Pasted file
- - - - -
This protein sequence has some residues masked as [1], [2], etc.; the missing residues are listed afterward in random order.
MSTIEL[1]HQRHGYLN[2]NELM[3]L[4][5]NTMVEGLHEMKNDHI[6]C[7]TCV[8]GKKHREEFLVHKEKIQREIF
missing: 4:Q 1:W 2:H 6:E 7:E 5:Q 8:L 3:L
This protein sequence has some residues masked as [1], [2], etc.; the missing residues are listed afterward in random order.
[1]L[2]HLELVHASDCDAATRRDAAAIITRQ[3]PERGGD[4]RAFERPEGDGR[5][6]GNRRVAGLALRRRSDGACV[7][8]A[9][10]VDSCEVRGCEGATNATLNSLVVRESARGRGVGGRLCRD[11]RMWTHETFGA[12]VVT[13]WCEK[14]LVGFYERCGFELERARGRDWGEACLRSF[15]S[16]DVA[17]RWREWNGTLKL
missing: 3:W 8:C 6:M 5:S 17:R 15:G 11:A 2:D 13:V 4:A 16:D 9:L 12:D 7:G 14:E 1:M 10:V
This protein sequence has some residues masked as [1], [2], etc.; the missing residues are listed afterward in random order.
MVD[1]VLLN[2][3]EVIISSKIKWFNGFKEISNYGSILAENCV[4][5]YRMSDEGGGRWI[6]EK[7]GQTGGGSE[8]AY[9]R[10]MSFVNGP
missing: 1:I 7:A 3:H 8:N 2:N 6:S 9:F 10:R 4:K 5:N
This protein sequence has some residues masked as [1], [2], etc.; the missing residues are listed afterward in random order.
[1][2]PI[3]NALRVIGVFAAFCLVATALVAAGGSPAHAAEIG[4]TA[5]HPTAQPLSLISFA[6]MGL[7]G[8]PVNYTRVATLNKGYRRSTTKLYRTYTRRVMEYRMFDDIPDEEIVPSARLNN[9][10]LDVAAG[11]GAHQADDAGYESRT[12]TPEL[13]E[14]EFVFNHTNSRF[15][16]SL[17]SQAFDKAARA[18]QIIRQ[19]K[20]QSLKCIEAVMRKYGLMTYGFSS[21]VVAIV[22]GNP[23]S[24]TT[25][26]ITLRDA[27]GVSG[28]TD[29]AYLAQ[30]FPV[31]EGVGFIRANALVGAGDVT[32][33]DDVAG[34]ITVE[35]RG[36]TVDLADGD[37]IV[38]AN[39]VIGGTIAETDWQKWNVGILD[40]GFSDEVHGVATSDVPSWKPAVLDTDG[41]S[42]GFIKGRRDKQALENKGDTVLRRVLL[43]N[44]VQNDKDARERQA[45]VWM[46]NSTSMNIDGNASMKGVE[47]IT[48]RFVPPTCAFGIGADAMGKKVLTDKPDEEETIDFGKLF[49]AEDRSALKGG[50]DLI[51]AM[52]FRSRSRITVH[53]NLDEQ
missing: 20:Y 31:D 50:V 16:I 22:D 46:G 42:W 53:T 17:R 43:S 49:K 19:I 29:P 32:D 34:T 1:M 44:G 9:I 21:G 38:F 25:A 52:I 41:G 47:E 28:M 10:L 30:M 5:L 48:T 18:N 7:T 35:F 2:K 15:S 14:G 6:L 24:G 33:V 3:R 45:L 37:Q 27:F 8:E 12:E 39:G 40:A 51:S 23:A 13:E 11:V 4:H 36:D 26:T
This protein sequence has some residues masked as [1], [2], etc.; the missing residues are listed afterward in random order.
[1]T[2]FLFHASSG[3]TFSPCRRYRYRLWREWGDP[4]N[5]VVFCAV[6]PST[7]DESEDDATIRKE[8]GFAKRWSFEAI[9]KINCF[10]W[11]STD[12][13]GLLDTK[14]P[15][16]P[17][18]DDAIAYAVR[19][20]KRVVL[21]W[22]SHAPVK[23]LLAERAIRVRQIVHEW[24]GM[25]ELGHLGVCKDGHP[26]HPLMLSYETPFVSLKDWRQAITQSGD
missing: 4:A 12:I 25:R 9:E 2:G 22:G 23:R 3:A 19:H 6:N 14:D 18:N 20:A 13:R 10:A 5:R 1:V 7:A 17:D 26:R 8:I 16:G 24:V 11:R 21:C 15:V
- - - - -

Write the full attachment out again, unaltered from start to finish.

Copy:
This protein sequence has some residues masked as [1], [2], etc.; the missing residues are listed afterward in random order.
MSTIEL[1]HQRHGYLN[2]NELM[3]L[4][5]NTMVEGLHEMKNDHI[6]C[7]TCV[8]GKKHREEFLVHKEKIQREIF
missing: 4:Q 1:W 2:H 6:E 7:E 5:Q 8:L 3:L
This protein sequence has some residues masked as [1], [2], etc.; the missing residues are listed afterward in random order.
[1]L[2]HLELVHASDCDAATRRDAAAIITRQ[3]PERGGD[4]RAFERPEGDGR[5][6]GNRRVAGLALRRRSDGACV[7][8]A[9][10]VDSCEVRGCEGATNATLNSLVVRESARGRGVGGRLCRD[11]RMWTHETFGA[12]VVT[13]WCEK[14]LVGFYERCGFELERARGRDWGEACLRSF[15]S[16]DVA[17]RWREWNGTLKL
missing: 3:W 8:C 6:M 5:S 17:R 15:G 11:A 2:D 13:V 4:A 16:D 9:L 12:D 7:G 14:E 1:M 10:V
This protein sequence has some residues masked as [1], [2], etc.; the missing residues are listed afterward in random order.
MVD[1]VLLN[2][3]EVIISSKIKWFNGFKEISNYGSILAENCV[4][5]YRMSDEGGGRWI[6]EK[7]GQTGGGSE[8]AY[9]R[10]MSFVNGP
missing: 1:I 7:A 3:H 8:N 2:N 6:S 9:F 10:R 4:K 5:N
This protein sequence has some residues masked as [1], [2], etc.; the missing residues are listed afterward in random order.
[1][2]PI[3]NALRVIGVFAAFCLVATALVAAGGSPAHAAEIG[4]TA[5]HPTAQPLSLISFA[6]MGL[7]G[8]PVNYTRVATLNKGYRRSTTKLYRTYTRRVMEYRMFDDIPDEEIVPSARLNN[9][10]LDVAAG[11]GAHQADDAGYESRT[12]TPEL[13]E[14]EFVFNHTNSRF[15][16]SL[17]SQAFDKAARA[18]QIIRQ[19]K[20]QSLKCIEAVMRKYGLMTYGFSS[21]VVAIV[22]GNP[23]S[24]TT[25][26]ITLRDA[27]GVSG[28]TD[29]AYLAQ[30]FPV[31]EGVGFIRANALVGAGDVT[32][33]DDVAG[34]ITVE[35]RG[36]TVDLADGD[37]IV[38]AN[39]VIGGTIAETDWQKWNVGILD[40]GFSDEVHGVATSDVPSWKPAVLDTDG[41]S[42]GFIKGRRDKQALENKGDTVLRRVLL[43]N[44]VQNDKDARERQA[45]VWM[46]NSTSMNIDGNASMKGVE[47]IT[48]RFVPPTCAFGIGADAMGKKVLTDKPDEEETIDFGKLF[49]AEDRSALKGG[50]DLI[51]AM[52]FRSRSRITVH[53]NLDEQ
missing: 20:Y 31:D 50:V 16:I 22:D 46:G 42:W 53:T 17:R 43:S 49:K 19:I 29:P 32:D 34:T 1:M 44:G 9:I 21:G 38:F 25:A 52:I 41:G 47:E 28:M 10:L 30:M 5:L 48:T 18:N 7:T 35:F 2:K 15:S 14:G 6:L 24:G 33:V 3:R 45:L 37:Q 27:F 8:E 12:E 39:G 40:A 51:S 23:A 13:E 11:V 4:H 36:D 26:T
This protein sequence has some residues masked as [1], [2], etc.; the missing residues are listed afterward in random order.
[1]T[2]FLFHASSG[3]TFSPCRRYRYRLWREWGDP[4]N[5]VVFCAV[6]PST[7]DESEDDATIRKE[8]GFAKRWSFEAI[9]KINCF[10]W[11]STD[12][13]GLLDTK[14]P[15][16]P[17][18]DDAIAYAVR[19][20]KRVVL[21]W[22]SHAPVK[23]LLAERAIRVRQIVHEW[24]GM[25]ELGHLGVCKDGHP[26]HPLMLSYETPFVSLKDWRQAITQSGD
missing: 4:A 12:I 25:R 9:E 2:G 22:G 23:R 3:A 19:H 6:N 14:D 18:N 20:A 13:R 10:A 5:R 1:V 7:A 17:D 26:R 8:I 16:G 24:V 11:R 21:C 15:V